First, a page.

The Foundling Museum in Brunswick Square is to hold a fascinating exhibition entitled Threads of Feeling. The Foundling Museum was established as an independent organisation in 1998 by the childcare charity the Thomas Coram Foundation for Children, which is today known as Coram. Coram is the successor organisation of the original Foundling Hospital.

I confess I’m very excited to be going to see this exhibition and I will of course report back in late October, but I thought you would appreciate advance notice of what is to be on show.

Its curator is Professor John Styles who has written about the Coram Foundation’s collection of rare 18th century fabrics in his magisterial book, The Dress of the People which I reviewed here.

The exhibition will showcase some of the thousands of pieces of 18th century fabrics in the Coram Foundation’s collection and will also  put on show some garments specially made to recreate the type of garments from which these scraps were taken.


The story behind these scraps of fabrics is intriguing. When a mother left her baby in the care of the Foundling Hospital (see here for a little of its history) they often left a token with the baby, to be kept as an identifying record. In a few cases the babies- if they survived-were later claimed by their mothers and this identifying token assisted in the reunion process, especially if the mother was illiterate.

Sometimes the token was an object, such as these  also in the Coram Foundation’s collection:

But often it was a small piece of fabric taken from the clothing worn by mother of the child which was then affixed to the child’s registration form and was subsequently bound in ledger, as shown below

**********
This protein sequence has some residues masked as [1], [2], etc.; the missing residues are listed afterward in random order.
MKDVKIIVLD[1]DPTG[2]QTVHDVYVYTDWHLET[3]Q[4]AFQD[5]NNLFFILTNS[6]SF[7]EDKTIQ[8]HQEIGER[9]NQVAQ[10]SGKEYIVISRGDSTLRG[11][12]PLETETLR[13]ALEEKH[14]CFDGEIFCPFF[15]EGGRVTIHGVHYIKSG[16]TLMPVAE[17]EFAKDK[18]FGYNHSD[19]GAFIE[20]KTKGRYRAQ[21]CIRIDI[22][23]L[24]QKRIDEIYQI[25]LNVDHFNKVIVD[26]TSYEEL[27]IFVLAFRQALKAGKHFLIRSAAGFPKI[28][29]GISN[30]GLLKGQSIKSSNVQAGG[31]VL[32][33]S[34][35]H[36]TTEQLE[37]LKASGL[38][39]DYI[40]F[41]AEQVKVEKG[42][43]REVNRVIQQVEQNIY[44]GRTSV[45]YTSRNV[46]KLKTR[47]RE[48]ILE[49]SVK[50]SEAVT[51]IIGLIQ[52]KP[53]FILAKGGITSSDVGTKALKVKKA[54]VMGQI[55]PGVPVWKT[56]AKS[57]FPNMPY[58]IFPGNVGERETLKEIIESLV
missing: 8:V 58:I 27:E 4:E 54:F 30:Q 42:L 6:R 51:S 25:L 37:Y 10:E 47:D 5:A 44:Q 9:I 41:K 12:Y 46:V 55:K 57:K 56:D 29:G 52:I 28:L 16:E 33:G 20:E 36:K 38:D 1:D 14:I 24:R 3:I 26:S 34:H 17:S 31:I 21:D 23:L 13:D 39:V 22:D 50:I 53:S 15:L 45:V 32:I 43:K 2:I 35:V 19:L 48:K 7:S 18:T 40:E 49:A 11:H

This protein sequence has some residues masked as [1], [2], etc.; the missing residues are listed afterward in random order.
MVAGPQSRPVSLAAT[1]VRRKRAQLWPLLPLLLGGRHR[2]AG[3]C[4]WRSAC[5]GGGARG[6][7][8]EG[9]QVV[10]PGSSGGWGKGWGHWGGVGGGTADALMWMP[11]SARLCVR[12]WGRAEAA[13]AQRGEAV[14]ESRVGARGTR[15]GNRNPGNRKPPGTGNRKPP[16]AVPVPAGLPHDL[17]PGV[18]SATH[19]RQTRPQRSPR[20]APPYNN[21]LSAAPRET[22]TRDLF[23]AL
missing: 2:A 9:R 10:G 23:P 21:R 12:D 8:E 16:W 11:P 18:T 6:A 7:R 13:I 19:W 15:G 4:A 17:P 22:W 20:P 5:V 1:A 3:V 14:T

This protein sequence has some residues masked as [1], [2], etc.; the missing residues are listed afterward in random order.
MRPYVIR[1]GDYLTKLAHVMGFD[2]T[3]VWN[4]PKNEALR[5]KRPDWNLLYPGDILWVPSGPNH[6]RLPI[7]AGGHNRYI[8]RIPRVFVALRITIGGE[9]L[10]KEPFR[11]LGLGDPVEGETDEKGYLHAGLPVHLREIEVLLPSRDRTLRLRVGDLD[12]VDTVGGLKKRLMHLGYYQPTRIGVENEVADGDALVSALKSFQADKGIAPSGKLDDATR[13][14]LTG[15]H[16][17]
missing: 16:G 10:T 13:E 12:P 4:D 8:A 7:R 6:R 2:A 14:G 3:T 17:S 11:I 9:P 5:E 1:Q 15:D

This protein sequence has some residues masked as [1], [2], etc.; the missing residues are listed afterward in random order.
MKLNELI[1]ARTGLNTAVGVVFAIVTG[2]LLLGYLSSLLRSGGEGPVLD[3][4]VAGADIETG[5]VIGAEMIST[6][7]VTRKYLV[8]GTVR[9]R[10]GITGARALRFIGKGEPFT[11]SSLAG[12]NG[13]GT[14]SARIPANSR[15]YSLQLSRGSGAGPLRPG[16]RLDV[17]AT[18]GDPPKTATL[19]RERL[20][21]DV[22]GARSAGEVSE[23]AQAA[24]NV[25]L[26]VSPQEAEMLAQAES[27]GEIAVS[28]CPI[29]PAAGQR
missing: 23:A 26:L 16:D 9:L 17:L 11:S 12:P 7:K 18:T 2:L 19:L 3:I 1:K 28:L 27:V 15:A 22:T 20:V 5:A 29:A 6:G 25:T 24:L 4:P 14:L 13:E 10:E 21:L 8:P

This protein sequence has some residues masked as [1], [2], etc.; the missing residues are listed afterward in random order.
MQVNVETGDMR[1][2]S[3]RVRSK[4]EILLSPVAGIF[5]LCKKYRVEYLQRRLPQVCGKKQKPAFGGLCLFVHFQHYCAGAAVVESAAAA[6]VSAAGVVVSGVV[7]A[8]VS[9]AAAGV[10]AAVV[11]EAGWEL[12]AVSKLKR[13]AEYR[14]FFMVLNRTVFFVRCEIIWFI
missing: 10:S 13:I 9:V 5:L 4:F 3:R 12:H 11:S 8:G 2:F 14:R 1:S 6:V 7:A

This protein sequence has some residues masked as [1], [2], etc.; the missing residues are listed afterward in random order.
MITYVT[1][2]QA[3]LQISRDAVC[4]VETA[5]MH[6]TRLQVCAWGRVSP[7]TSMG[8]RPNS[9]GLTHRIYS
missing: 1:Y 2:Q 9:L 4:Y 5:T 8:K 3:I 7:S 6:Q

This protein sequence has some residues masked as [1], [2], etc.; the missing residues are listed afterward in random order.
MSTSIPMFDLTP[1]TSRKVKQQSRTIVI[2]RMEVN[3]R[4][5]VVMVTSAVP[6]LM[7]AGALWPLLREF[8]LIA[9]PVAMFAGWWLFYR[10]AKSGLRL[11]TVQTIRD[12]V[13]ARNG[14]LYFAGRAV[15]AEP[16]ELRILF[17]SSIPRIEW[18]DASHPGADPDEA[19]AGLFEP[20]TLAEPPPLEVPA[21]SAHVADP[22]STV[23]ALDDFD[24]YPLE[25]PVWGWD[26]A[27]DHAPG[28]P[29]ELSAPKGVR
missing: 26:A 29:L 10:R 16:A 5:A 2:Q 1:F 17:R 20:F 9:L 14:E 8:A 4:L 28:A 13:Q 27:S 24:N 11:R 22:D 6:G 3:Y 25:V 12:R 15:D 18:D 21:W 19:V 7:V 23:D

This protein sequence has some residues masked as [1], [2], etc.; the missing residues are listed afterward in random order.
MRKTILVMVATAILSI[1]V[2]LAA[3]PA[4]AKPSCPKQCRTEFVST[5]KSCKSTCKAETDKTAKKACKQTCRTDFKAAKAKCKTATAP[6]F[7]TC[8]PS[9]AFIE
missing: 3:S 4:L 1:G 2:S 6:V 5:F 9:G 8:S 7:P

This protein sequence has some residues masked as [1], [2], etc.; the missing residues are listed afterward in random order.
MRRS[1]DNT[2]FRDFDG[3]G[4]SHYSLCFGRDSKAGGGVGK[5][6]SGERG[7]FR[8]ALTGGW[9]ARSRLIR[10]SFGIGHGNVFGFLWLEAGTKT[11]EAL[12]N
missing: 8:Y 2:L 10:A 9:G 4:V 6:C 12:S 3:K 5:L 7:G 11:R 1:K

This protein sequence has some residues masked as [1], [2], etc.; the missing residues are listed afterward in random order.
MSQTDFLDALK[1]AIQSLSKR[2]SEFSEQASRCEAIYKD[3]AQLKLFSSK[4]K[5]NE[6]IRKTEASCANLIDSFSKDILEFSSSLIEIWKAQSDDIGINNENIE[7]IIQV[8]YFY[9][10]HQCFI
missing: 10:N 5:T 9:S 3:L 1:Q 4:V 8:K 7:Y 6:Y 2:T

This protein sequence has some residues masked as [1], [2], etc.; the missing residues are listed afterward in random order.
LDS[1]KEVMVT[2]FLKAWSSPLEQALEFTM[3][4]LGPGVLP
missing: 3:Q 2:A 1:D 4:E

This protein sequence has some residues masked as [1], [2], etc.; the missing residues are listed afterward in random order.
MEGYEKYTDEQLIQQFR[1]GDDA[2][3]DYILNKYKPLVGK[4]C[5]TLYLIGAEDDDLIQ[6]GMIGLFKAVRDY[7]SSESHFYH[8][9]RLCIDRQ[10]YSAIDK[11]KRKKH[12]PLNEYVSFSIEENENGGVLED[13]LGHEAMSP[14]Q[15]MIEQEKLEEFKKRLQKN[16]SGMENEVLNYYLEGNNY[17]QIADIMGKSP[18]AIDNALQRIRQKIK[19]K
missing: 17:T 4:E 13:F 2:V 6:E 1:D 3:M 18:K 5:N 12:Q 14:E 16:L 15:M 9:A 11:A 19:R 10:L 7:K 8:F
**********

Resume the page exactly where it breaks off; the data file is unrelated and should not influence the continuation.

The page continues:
Flowered Cotton(©Coram)

Or the token could merely have been some ribbons which had once been attached to the mother’s dress, as in this example here:


As Professor Styles comments:

The process of giving over a baby to the hospital was anonymous. It was a form of adoption, whereby the hospital became the infant’s parent and its previous identity was effaced. The mother’s name was not recorded, but many left personal notes or letters exhorting the hospital to care for their child. Occasionally children were reclaimed. The pieces of fabric in the ledgers were kept, with the expectation that they could be used to identify the child if it was returned to its mother.

And  this where they have been preserved for over 200 years, and now form the largest surviving collection of textiles worn by the ordinary people of London in the 18th century. Historically they are very important, providing fascinating insights into the type of fabrics and clothing worn by ordinary people, clothes which rarely survived more than a few years before being recycled into children’s clothes, cleaning cloths and rags etc.

The exhibition will be held in the Foundling Hospital Museum which is in Brunswick Square. Which was the foundations original home and also note, the home of John and Isabella Knightley in Emma on account of its good air ( which was an important part of the decision in assessing the  location of the Foundling Hospital too) and was also the home from which the foundling Harriet Smith was reunited with Robert Martin.How appropriate.

The exhibition runs from the 14 October 2010 until the  6 March 2011, and I do hope some of you will be able to visit it.